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Ruling lets Minnesota move forward with ‘clean car’ rules

May 7, 2021 GMT
FILE - In this Monday, April 5, 2021 file photo, a Tesla electric vehicle charges at a station in Topeka, Kan. With strong sales of its electric cars and SUVs, Tesla on Monday, April 26, 2021 posted its seventh-straight profitable quarter. (AP Photo/Orlin Wagner)
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FILE - In this Monday, April 5, 2021 file photo, a Tesla electric vehicle charges at a station in Topeka, Kan. With strong sales of its electric cars and SUVs, Tesla on Monday, April 26, 2021 posted its seventh-straight profitable quarter. (AP Photo/Orlin Wagner)
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FILE - In this Monday, April 5, 2021 file photo, a Tesla electric vehicle charges at a station in Topeka, Kan. With strong sales of its electric cars and SUVs, Tesla on Monday, April 26, 2021 posted its seventh-straight profitable quarter. (AP Photo/Orlin Wagner)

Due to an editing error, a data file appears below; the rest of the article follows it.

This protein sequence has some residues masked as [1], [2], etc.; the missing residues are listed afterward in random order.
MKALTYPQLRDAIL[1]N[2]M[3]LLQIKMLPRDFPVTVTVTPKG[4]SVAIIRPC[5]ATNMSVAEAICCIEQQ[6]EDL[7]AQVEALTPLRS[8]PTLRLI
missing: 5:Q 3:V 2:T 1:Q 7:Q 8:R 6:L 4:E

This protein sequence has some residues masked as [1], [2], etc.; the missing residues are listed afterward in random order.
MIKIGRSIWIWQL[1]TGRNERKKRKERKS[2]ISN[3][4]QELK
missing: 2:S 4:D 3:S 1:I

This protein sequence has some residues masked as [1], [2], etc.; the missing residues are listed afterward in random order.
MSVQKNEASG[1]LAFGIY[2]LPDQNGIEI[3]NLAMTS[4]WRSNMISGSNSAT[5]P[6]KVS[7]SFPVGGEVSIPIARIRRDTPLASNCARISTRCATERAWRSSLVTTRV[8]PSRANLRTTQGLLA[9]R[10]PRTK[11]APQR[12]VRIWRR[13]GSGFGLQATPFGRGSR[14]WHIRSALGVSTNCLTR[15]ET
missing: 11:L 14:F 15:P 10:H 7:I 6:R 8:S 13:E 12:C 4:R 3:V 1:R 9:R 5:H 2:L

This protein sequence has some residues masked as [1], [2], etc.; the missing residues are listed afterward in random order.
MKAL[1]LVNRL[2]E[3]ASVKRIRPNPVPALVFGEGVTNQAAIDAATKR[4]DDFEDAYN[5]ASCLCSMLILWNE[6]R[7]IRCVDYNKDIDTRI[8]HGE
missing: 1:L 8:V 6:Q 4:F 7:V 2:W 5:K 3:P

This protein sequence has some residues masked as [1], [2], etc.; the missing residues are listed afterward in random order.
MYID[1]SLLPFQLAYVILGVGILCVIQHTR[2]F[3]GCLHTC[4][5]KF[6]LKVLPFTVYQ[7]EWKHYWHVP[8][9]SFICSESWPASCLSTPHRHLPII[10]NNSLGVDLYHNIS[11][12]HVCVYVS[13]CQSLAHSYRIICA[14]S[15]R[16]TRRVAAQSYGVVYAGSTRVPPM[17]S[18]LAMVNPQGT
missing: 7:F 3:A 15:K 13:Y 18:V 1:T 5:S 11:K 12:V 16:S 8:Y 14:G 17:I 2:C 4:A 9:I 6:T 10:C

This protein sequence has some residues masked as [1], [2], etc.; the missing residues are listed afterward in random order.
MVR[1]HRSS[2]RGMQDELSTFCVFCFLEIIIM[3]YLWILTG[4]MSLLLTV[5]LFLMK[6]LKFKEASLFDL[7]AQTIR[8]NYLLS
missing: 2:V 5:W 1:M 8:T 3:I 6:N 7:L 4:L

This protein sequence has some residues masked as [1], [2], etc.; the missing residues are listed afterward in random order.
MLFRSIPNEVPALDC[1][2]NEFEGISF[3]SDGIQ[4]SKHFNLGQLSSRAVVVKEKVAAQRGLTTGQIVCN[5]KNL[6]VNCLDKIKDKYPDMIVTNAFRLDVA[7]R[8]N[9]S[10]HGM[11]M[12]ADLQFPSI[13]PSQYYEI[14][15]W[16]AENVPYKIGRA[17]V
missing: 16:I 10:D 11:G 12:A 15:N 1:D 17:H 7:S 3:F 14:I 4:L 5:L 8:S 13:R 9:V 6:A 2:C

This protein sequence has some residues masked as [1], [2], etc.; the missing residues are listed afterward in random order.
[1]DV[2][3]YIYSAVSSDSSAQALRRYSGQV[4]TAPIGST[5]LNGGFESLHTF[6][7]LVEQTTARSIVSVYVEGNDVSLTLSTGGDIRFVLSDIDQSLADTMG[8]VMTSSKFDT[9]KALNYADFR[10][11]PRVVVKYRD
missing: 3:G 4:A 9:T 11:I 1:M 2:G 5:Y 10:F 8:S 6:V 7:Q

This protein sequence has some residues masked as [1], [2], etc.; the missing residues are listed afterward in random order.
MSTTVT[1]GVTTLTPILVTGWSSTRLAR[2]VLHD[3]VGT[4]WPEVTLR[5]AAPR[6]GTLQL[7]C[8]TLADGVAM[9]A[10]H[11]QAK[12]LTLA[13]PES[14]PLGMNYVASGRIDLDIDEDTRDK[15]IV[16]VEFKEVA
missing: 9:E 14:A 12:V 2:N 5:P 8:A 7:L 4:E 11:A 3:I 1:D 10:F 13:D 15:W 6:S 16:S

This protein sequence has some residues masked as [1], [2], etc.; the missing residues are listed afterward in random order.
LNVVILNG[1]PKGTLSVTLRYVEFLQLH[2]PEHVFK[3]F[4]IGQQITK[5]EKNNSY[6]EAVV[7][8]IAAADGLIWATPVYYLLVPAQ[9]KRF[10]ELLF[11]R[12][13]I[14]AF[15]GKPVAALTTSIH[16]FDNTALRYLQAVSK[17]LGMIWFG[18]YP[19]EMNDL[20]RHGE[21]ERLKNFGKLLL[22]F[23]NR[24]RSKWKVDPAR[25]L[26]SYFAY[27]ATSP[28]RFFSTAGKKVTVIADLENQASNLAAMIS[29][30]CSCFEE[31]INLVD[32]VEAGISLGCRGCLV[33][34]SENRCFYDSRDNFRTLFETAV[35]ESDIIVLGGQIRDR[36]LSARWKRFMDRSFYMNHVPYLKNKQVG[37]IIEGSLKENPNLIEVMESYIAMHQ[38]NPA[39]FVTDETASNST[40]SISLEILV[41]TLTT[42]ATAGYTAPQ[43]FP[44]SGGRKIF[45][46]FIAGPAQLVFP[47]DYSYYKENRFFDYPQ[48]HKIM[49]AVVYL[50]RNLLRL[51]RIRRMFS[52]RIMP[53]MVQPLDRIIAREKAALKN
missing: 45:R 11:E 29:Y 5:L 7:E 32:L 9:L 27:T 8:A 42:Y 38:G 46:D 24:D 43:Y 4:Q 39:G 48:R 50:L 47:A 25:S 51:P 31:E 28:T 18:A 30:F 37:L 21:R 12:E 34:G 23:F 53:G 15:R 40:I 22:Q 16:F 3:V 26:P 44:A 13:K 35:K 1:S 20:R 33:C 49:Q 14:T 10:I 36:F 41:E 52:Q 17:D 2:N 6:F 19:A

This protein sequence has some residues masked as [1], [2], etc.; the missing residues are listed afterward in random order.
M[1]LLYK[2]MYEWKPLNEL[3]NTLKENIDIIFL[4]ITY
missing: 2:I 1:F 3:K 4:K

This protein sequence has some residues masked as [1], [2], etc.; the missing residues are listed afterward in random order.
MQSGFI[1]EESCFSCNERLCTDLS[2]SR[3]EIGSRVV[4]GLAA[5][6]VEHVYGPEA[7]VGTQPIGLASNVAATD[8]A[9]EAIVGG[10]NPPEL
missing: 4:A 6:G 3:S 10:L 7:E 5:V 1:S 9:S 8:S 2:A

ST. PAUL, Minn. (AP) — Minnesota regulators got a green light Friday to adopt new “clean car” rules without getting approval from the Legislature.

A ruling from an administrative law judge allows the Minnesota Pollution Control Agency to move forward with its plan to write new regulations that would require manufacturers to deliver more electric cars and hybrids for sale at Minnesota car lots. The new rules would be similar to those in California and more than a dozen other states, the Star Tribune reported.

Several Republican lawmakers and auto dealers from across the state objected to the proposed rules, arguing that new emission standards should come from the Legislature. But Administrative Law Judge Jessica Palmer-Denig ruled that the agency has clear authority to adopt rules that address air pollution.

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Republican lawmakers have opposed the rules since Democratic Gov. Tim Walz first announced plans to adopt them in 2019. Sen. Bill Ingebrigtsen, of Alexandria, threatened this week to shut down the state’s environmental agencies, including state parks, by blocking an environmental budget unless Walz and the MPCA back down on the new emission rules.

But environmental groups and electric vehicle advocates praised Friday’s ruling, saying it will help Minnesota catch up to its goals to cut greenhouse gases and fight climate change.